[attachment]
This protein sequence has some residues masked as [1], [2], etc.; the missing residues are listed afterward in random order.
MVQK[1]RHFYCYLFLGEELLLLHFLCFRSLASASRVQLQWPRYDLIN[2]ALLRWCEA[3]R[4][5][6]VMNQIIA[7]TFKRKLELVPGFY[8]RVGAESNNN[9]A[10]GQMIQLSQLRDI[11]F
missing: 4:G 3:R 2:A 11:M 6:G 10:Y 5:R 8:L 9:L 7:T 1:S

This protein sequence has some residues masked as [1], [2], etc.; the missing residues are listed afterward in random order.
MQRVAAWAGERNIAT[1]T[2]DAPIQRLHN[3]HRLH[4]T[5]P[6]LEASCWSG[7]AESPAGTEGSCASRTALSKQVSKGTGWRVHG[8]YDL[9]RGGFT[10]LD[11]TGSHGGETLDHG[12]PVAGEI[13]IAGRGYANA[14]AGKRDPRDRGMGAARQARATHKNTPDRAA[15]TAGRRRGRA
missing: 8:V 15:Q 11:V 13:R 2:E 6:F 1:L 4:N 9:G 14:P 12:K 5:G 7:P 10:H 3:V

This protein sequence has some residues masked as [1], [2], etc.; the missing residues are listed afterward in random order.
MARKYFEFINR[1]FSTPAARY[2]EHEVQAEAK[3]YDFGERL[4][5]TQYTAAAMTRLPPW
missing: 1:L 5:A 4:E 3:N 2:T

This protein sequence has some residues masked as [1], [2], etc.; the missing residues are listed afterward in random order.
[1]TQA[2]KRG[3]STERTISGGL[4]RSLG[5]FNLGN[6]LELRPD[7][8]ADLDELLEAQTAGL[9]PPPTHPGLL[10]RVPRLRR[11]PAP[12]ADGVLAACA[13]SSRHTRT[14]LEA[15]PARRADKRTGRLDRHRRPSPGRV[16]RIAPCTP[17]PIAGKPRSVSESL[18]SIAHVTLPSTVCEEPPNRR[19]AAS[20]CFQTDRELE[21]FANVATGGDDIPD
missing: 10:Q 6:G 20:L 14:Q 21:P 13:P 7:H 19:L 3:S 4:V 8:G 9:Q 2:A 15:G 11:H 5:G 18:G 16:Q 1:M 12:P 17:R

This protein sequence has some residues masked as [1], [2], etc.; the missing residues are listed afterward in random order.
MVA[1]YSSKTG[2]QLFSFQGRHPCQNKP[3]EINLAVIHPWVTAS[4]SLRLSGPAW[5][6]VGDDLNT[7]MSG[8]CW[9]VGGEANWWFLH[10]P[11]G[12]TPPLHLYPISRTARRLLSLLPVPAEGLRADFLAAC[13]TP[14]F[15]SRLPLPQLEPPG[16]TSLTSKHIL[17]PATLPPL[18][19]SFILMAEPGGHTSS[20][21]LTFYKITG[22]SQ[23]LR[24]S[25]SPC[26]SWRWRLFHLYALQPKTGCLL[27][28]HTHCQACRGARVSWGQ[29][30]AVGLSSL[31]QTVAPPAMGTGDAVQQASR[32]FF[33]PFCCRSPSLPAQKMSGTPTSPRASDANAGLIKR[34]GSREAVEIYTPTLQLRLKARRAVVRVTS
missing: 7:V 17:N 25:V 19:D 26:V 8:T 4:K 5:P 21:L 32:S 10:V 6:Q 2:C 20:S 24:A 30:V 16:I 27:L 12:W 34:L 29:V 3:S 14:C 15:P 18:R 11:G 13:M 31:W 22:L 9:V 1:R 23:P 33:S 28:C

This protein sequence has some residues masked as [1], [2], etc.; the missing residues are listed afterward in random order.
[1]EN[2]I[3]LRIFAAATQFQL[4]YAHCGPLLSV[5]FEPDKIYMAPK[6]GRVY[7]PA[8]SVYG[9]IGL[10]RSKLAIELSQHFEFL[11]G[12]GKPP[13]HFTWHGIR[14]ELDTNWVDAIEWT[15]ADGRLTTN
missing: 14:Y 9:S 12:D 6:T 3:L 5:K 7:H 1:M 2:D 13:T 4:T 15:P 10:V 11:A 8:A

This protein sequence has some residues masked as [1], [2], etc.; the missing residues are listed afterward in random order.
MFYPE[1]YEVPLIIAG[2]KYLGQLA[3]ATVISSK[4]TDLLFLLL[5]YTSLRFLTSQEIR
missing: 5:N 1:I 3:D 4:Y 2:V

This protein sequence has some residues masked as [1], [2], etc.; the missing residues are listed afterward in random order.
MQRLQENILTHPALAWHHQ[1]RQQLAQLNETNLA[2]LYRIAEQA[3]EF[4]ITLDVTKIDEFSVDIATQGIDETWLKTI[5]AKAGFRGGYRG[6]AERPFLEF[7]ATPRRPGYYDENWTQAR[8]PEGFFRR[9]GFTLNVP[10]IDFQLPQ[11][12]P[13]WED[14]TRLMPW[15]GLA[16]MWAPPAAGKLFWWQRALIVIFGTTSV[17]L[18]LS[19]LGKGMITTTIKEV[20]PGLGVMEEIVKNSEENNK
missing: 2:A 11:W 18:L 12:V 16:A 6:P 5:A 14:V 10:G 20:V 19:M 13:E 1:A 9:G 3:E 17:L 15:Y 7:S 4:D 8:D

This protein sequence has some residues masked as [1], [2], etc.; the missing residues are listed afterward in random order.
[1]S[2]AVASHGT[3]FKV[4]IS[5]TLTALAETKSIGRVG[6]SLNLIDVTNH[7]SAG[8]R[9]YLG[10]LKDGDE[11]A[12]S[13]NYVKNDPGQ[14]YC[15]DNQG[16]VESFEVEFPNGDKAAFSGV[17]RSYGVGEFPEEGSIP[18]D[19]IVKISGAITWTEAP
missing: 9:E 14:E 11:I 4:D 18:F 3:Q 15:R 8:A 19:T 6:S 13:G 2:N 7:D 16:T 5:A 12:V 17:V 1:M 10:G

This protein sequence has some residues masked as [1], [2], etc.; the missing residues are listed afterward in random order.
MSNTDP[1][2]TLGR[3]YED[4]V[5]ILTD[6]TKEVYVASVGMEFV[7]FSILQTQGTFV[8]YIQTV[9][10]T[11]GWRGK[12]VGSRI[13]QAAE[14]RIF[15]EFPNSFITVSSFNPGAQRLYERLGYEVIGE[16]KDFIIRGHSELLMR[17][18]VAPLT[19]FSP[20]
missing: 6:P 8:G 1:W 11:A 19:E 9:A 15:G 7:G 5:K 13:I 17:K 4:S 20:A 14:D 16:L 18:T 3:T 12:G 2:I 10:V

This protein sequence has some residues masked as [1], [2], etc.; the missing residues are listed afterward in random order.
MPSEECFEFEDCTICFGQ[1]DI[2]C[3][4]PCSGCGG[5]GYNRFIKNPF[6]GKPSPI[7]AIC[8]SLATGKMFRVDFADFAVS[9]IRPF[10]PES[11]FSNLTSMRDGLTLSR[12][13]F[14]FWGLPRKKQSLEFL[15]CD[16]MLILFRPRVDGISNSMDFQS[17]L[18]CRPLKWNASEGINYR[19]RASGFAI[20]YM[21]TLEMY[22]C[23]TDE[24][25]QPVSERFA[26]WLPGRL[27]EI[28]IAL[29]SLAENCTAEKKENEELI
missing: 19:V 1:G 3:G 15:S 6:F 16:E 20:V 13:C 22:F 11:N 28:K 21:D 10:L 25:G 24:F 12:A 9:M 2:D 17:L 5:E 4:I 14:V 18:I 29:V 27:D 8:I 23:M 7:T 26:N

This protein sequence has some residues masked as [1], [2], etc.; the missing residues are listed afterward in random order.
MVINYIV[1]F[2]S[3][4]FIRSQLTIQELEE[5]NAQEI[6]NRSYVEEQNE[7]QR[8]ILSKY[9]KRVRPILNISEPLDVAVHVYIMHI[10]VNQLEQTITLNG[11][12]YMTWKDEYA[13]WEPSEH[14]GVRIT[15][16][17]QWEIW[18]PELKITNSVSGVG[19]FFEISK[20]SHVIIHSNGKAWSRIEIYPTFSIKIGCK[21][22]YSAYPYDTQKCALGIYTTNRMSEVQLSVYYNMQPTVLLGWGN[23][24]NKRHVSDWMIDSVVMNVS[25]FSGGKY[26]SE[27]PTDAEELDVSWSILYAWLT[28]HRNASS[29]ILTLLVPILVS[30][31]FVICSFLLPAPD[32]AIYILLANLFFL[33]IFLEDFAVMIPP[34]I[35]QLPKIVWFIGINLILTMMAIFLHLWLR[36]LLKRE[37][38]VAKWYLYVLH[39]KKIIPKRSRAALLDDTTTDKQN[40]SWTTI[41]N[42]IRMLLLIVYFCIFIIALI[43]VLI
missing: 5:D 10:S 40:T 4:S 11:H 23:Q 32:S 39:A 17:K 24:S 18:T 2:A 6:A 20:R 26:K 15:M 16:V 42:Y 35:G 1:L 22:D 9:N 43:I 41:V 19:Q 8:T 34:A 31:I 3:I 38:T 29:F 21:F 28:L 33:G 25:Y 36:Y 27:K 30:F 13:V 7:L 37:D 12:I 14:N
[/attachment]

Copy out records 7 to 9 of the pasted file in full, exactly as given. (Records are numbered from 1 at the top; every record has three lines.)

This protein sequence has some residues masked as [1], [2], etc.; the missing residues are listed afterward in random order.
MFYPE[1]YEVPLIIAG[2]KYLGQLA[3]ATVISSK[4]TDLLFLLL[5]YTSLRFLTSQEIR
missing: 5:N 1:I 3:D 4:Y 2:V

This protein sequence has some residues masked as [1], [2], etc.; the missing residues are listed afterward in random order.
MQRLQENILTHPALAWHHQ[1]RQQLAQLNETNLA[2]LYRIAEQA[3]EF[4]ITLDVTKIDEFSVDIATQGIDETWLKTI[5]AKAGFRGGYRG[6]AERPFLEF[7]ATPRRPGYYDENWTQAR[8]PEGFFRR[9]GFTLNVP[10]IDFQLPQ[11][12]P[13]WED[14]TRLMPW[15]GLA[16]MWAPPAAGKLFWWQRALIVIFGTTSV[17]L[18]LS[19]LGKGMITTTIKEV[20]PGLGVMEEIVKNSEENNK
missing: 2:A 11:W 18:L 12:V 16:A 6:P 5:A 14:V 10:G 20:V 19:M 13:E 1:A 9:G 3:E 17:L 15:Y 7:S 4:D 8:D

This protein sequence has some residues masked as [1], [2], etc.; the missing residues are listed afterward in random order.
[1]S[2]AVASHGT[3]FKV[4]IS[5]TLTALAETKSIGRVG[6]SLNLIDVTNH[7]SAG[8]R[9]YLG[10]LKDGDE[11]A[12]S[13]NYVKNDPGQ[14]YC[15]DNQG[16]VESFEVEFPNGDKAAFSGV[17]RSYGVGEFPEEGSIP[18]D[19]IVKISGAITWTEAP
missing: 9:E 14:E 11:I 4:D 18:F 3:Q 15:R 8:A 19:T 6:S 13:G 2:N 7:D 16:T 5:A 12:V 17:V 1:M 10:G